One of the pioneers in French aviation before the beginning of The Great War was Armand Deperdussin. After building up a successful airplane company, Deperdussin was accused of engaging in some shady business practices and was arrested on charges of fraud in 1913. The company went into bankruptcy and renamed Société Provisoire des Aéroplanes Deperdussin, or SPAD for short. The company was close to collapsing when a consortium lead by Louis Bleriot took over and removed Deperdussin's name resulting in Société Pour L'Aviation et ses Dérivés.
XIII was an upgraded version of the successful SPAD VII. The SPAD was designed
by the company's chief engineer, Louis Bechereau. The VII was armed with a single
machine-gun synchronized to fire through the propeller arc. The XIII was armed
with twin synchronized machine-guns. The VII was powered by a 150 hp Hispano-Suiza
in-line engine. The XIII had some teething troubles using the 200 hp Hispano-Suiza
engine, but once these were worked out, the XIII became the primary fighter for
both the French Escadrilles and American Squadrons. By the time production of
the XIII ended in 1919, 8,472 had been built by 8 contractors (A.C.M., Adolphe
Bernard, Bleriot, Kellner, Levasseur, Nieuport, Borel,and Société anonyme
francaise de Constructions Aeronautiques) in addition to the Société Pour
L'Aviation et ses Dérivés.
When I started getting back into modeling in 1985, I discovered the Glencoe WW I kits. These were essentially re-worked versions of some of the earlier Aurora kits, with the infamous engraved markings removed. I bought a bunch of the kits, including the SPAD XIII. The mistake I made was in trying to build the unbuildable Austro-Hungarian Albatros D-III first. I couldn't get anything to fit right, and I shoved all of the Glencoe kits into the closet of doom, figuring they were all equally difficult.
Rigging a SPAD at first looks daunting. However, once you look carefully, it is pretty simplistic, kind of geometric. You need to drill a lot of holes into the lower wing and fuselage, and partial holes into the top wing. Other than that, just use whatever your usual technique is. I use silver thread and ca, but stretched sprue or EZ line work just as well.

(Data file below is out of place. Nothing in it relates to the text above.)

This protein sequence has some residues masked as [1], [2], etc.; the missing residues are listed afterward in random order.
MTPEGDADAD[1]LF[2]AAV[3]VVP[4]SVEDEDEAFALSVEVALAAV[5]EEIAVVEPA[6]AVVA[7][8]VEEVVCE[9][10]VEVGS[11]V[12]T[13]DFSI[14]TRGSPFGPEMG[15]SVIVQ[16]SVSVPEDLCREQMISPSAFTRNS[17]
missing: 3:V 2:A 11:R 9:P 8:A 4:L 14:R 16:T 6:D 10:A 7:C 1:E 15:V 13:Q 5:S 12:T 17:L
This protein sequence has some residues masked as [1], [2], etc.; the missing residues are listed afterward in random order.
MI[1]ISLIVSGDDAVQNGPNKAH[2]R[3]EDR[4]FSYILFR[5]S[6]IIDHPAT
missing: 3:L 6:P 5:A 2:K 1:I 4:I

Painting provides a nice challenge. The SPAD VIIs were camouflaged in a two-toned yellow scheme. While some of the earlier XIIIs also received this treatment, the majority of the XIIIs were camouflaged using the French 5-color scheme. The top of the wings, tailpane, fin and the top and sides of the fuselage were covered in a pattern of dark green, light green, brown, black and something called ecru. While there was a suggested standardized pattern, the companies building SPADs all had their own take on things. I decided to use the "Blackfoot" scheme, the one with the prominent black looking footprint on the upper right wing. I think that the Model Master's Middlestone is a nice match for ecru. For the dark green I used MM RAF Dark Green, the light green was MM RLM 62 ,and the brown was MM French Chestnut brown. Black was just plain old MM flat black. The undersurface of the wings and fuselage was either a light yellow or light gray. I decided to do this one using MM light gray. .
The decals in the Glencoe kit immediately shattered upon hitting the water, even after a coating of clear gloss. This is a shame because the sheet has some great options. Fortunately, I had some spare SPAD decals picked up over the years, including a sheet from an Osprey published book on SPAD Scouts compiled by Glencoe Models. It had the side pennant with the Grim Reaper that I wanted to use. The remaining French cockades and rudder were sourced from an Aeromaster sheet on the SPAD VIIs.
Escadrille 94 had gone through several escadrille markings before using the Grim Reaper. The sides of the fuselage from the cockpit back to the tailplane were painted in a black pennant. The Reaper was painted white with the aircraft number close to the tailplane. The airplane number was repeated on the top wing. I don't know which pilot flew #8 and I couldn't find a picture of it in Jon Guttman's excellent book on the Escadrille, "Grim Reapers French Escadrille 94 in World War I", Aeronaut Books.
This was a real fun build, so much so that I went and bought a few more Glencoe SPADs in case I find the Eduard kit too much of a challenge. I hope to build the Eduard XIII in the near future, but I won't shy away from the Glencoe kit any longer. As for the Austro-Hungarian Albatross D-III, that kit will remain in the back of the closet of doom under as much stuff as I can pile on top of it.
Photos and text © by Mike Muth